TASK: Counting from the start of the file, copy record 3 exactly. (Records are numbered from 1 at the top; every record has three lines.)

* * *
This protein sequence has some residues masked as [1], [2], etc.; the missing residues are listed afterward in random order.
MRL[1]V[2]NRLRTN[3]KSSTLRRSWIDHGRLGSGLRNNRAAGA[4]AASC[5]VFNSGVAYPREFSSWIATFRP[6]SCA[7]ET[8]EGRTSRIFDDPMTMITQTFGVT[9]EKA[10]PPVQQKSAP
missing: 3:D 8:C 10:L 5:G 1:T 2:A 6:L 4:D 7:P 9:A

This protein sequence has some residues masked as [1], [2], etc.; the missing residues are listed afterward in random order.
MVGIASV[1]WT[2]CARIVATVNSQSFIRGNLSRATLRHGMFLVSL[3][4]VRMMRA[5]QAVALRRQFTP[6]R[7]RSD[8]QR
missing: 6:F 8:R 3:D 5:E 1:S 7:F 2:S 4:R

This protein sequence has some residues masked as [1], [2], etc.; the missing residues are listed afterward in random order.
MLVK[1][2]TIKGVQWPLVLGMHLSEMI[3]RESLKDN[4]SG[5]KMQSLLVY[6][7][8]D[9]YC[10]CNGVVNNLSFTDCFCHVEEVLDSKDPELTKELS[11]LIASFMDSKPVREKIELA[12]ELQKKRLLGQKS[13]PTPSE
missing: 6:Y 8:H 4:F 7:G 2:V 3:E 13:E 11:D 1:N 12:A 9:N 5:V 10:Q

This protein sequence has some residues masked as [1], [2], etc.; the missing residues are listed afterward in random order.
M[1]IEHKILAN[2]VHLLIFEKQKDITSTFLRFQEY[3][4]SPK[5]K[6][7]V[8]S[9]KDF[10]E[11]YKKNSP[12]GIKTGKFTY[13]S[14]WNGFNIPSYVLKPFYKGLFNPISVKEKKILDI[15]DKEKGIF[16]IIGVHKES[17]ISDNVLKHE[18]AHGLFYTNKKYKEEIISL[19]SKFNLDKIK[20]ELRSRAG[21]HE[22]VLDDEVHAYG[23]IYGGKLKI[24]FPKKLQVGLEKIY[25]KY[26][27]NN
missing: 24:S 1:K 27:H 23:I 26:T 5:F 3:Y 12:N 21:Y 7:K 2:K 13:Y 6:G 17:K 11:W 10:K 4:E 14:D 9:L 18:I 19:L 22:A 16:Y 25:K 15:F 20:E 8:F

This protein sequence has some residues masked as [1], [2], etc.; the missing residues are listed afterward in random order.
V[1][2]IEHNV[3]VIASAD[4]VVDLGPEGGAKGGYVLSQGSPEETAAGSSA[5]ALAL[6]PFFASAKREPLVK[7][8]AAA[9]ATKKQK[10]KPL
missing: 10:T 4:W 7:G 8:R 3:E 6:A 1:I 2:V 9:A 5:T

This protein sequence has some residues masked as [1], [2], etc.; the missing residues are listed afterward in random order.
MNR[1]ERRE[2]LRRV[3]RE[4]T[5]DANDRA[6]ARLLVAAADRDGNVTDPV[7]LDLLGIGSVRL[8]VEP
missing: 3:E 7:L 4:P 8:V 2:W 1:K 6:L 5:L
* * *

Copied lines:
This protein sequence has some residues masked as [1], [2], etc.; the missing residues are listed afterward in random order.
MLVK[1][2]TIKGVQWPLVLGMHLSEMI[3]RESLKDN[4]SG[5]KMQSLLVY[6][7][8]D[9]YC[10]CNGVVNNLSFTDCFCHVEEVLDSKDPELTKELS[11]LIASFMDSKPVREKIELA[12]ELQKKRLLGQKS[13]PTPSE
missing: 6:Y 8:H 4:F 7:G 2:V 3:E 13:E 11:D 1:N 12:A 9:N 5:V 10:Q